On the other hand, ethnic Kazakhs and Uzbeks have been immigrating to large numbers to Kazakhstan ever since the collapse of the USSR. These immigrants come not only from the southern Central Asian states such as Uzbekistan and Tajikistan, but also from the Kazakh dominated areas in Xinjiang and Mongolia. The Kazakh government is actively encouraging the settlement of these compatriots (known as Oralman) in Slavic dominated North and East Kazakhstan as well as the German dominated Karaganda Region, in order to dilute the minority populations there. There is also a low intensity immigration of ethnic Slavs from the less tolerant neighboring nations like Uzbekistan and Turkmenistan into Kazakhstan. An estimated 400,000 Uzbeks have migrated to Kazakhstan in recent years [9]

Table: Data on immigration in Kazakhstan[8]

Ethnic Group Kazakhstan
Immigrants Emigrants Net Immigration
1999 2007 2008 1999 2007 2008 1999 2007 2008
Total 41,320 53,397 46,404 164,947 42,435 45,287 -123,627 10,962 1,117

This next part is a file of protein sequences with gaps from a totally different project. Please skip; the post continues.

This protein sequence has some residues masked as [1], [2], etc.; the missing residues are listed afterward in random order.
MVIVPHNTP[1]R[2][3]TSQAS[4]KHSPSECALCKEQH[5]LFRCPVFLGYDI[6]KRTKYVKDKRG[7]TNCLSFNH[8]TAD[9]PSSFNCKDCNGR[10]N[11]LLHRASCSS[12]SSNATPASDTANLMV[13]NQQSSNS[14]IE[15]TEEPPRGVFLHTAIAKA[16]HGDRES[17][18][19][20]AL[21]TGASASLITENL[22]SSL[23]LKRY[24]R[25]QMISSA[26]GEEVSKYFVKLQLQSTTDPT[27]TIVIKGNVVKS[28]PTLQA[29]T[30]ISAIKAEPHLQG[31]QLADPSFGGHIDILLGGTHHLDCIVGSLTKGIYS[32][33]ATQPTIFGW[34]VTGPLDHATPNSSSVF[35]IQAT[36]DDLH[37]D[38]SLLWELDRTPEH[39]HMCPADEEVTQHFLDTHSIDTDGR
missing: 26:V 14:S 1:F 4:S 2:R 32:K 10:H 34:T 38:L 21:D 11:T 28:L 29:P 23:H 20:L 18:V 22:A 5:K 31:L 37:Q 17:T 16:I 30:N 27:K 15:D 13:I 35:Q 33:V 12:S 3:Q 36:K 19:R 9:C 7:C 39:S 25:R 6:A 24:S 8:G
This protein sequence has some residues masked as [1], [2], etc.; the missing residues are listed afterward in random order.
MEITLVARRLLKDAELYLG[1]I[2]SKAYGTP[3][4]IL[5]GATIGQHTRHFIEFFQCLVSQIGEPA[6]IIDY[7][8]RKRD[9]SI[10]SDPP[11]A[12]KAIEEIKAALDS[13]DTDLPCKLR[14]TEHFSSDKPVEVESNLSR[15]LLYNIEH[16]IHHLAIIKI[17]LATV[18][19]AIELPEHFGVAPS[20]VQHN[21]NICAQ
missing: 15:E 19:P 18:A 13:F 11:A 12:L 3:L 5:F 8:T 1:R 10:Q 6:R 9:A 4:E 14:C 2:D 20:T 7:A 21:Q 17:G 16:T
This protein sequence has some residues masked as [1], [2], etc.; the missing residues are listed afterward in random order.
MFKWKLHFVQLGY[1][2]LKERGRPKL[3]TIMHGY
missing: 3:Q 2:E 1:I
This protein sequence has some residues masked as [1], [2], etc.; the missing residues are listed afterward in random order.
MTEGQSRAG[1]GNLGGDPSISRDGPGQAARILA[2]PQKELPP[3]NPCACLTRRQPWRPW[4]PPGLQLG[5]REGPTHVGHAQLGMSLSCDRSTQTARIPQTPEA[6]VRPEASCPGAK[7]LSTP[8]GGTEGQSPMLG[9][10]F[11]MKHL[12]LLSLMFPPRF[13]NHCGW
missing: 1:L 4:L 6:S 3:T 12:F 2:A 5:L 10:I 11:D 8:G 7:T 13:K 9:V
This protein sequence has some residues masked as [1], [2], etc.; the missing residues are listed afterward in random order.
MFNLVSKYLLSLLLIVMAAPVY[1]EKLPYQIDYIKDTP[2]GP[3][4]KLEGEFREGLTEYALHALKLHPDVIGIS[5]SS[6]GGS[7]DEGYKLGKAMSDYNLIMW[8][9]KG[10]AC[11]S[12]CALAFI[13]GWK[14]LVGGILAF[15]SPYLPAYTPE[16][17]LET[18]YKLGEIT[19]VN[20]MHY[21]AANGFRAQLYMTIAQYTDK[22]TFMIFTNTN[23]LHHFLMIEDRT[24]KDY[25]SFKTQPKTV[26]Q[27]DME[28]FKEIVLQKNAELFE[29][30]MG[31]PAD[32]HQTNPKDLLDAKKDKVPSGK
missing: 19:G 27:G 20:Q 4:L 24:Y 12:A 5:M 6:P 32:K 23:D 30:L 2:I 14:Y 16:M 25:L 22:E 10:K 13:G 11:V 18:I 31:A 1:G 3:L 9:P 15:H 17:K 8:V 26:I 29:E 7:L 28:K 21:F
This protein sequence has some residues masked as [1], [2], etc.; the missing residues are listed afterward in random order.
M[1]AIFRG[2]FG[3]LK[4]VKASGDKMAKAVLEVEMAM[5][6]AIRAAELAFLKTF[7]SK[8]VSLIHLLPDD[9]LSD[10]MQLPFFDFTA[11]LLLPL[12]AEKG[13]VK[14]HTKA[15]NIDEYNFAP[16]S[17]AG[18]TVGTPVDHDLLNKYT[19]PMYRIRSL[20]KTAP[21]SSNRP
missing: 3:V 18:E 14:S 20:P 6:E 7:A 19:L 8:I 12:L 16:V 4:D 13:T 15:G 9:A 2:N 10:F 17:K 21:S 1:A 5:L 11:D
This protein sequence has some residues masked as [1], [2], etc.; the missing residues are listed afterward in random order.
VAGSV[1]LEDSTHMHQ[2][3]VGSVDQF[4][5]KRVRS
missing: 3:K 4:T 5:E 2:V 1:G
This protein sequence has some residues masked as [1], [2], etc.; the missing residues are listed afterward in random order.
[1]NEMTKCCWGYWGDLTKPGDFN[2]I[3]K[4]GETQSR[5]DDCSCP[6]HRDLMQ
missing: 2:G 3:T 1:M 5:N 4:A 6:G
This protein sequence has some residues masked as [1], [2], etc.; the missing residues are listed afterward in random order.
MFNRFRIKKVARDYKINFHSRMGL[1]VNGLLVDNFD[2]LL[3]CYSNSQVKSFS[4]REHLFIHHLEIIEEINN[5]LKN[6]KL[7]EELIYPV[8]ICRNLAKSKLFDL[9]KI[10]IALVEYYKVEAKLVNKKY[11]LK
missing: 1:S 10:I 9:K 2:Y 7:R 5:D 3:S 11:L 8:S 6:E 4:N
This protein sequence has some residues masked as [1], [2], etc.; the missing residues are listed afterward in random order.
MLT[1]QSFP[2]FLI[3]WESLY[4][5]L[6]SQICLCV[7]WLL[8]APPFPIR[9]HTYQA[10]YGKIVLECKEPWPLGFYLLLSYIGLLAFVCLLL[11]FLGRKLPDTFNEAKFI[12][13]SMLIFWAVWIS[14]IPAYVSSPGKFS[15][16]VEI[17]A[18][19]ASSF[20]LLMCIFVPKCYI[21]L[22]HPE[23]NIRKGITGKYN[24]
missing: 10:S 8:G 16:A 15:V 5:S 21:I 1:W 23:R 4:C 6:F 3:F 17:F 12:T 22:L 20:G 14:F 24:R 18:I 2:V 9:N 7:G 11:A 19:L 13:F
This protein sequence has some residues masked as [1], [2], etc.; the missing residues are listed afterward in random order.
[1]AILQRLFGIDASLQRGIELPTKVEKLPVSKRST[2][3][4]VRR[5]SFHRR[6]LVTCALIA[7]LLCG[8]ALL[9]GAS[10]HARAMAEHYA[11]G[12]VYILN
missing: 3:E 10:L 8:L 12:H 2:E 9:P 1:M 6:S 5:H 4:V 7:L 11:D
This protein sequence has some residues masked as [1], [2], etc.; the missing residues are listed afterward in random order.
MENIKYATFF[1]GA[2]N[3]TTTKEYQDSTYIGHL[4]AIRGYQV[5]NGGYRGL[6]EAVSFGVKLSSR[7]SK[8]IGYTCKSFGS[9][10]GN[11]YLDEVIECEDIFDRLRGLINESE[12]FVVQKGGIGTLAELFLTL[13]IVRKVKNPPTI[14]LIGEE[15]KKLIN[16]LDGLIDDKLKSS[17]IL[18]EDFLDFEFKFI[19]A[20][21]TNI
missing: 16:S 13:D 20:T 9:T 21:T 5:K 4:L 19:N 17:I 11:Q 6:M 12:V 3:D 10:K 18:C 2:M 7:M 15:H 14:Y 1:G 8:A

Kazakh 10,909 41,763 35,081 8,258 2,269 2,281 2,651 39,494 32,800
Russian 20,076 6,658 6,268 91,489 29,492 31,631 -71,413 -22,834 -25,363
Uzbek 1,028 446 439 962 101 137 66 345 302
Ukrainian 2,526 601 643 15,315 3,433 3,676 -12,789 -2,832 -3,033
Uighur 95 84 111 99 40 36 -4 44 75
Tatar 1,129 476 433 3,971 995 1,034 -2,842 -519 -601
German 1,417 517 525 32,921 2,991 3,146 -31,504 -2,474 -2,621
Other 4,140 2,852 2,904 11,932 3,114 3,346 -7,792 -262 -442
CIS Nations
Immigrants Emigrants Net Immigration
1999 2007 2008 1999 2007 2008 1999 2007 2008
Total 39,461 42,613 31,425 120,240 39,767 42,908 -80,779 2,846 -11,483